Local Food Culture in Philadelphia: A look at a growing movement

By Daphne Churchill, Intern and Educator

FarmsandA bright sunny Saturday draws you out for a morning walk.  You look up the street and see the white tents with tables of fresh products: red radishes, leafy green lettuce, freshly cut flower bouquets, free-range eggs, fresh goat cheeses, liquid amber honeys.  The tables are bountiful and the tents abundant.  Neighbors chat with one another as they nibble free samples and discuss their purchases.  You overhear growers converse about sustainable practices and their business with the consumers as they debate and make their purchases.  This typical scene of a farmer’s market has become ever more common in Philadelphia during the last decade.  The local economy has seen an increase in the number of farmer’s markets and a diversification of what’s being sold.  Local goods are no longer coming only from Lancaster but from Philadelphia’s own neighborhoods.  City dwellers are increasingly advocating for the use of green space for gardening and are collaborating with a growing number of organizations for food, environmental, and health education initiatives supporting local food culture.

So what is it about local food culture that attracts so many people?  What exactly does it mean for a city like Philadelphia to be described as having a great local food culture?  Is local food viable for long-term sustainability, not just for some but for everyone?  How does growing and buying food locally change one’s relationship with food and with one’s social and economic community?  What are the benefits of growing and buying local foods?

Join us May 8 for Food for Thought: La vida local, to hear more about all these questions.  The event, a collaboration between the Schuylkill Center and Weavers Way Coop, will pair a panel discussion with local refreshments and wine, all in the beautiful evening forest.  Panelists, Aliza Green, Anna Herman, Emily Teel, and Kate Thomas will explore what local food culture looks like and what it means to build a place-based food culture.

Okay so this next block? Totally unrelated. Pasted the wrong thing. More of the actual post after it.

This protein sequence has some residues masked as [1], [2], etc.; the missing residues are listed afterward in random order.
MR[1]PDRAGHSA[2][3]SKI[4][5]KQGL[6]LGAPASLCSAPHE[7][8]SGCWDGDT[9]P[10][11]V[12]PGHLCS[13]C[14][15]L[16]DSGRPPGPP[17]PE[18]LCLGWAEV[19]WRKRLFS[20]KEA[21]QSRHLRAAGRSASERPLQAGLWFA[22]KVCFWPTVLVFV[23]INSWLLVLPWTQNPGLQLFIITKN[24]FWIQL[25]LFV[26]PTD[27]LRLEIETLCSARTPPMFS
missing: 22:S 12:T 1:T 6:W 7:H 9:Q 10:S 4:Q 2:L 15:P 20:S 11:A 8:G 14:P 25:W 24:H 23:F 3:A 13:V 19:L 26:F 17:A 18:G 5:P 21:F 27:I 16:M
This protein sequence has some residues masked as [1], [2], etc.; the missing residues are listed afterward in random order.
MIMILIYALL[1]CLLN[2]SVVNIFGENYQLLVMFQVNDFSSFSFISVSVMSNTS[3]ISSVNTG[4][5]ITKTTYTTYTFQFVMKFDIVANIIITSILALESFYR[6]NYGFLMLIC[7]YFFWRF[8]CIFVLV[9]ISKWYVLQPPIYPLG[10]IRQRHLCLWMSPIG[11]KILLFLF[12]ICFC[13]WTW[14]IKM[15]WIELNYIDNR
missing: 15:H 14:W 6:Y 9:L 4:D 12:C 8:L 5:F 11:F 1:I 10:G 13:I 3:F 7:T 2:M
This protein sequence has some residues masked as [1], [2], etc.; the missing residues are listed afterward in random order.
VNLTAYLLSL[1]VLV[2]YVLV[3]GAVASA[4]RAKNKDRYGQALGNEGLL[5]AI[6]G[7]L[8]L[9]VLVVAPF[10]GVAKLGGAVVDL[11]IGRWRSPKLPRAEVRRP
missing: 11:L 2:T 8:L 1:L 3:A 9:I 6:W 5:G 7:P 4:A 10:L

The Schuylkill Center has long had a commitment to local food.  There are over 4oo plots in the Organic Community Gardens and several farms growing food right at the Center.  In addition to the space provided to support local food production, Down on the Farm Camp takes children to farms and engages them in learning about our food system.

The Weavers Way Cooperative has been a leader in the Philadelphia local food culture since 1973.  They understand the power that providing good, clean, fair food can have to build strong, healthy, sustainable communities.  During the past 41 years, Weavers Way has expanded their business model, truly dedicated to the idea that healthy living and food knowledge is for everyone.  In addition, their Weavers Way Community Programs initiative has engaged children, teens, and adults in myriad aspects of food production and food culture.

But why food culture?

Food is central to well-being.  Food that tastes good makes us feel good.  Learning about where our food comes from and what it is that we are eating provides agency and empowerment.  When knowledge is produced locally, the benefits are huge.  Environmental stewardship, workers’ rights, and the quality of the food produced all increase because people see the cause and effect of their practices.  Engaging individuals and communities to think about how and where they get their food connects people to their place in the world.  In the last few decades, communities have come together around Philadelphia to support farmers’ markets, provide food security to dense and urbanized neighborhoods, plant fruit trees, preserve green space, and educate each other about food and the environment.  A place-based economy supports sustainability and stimulates not only economic capital but also social capital, building and connecting empowered communities.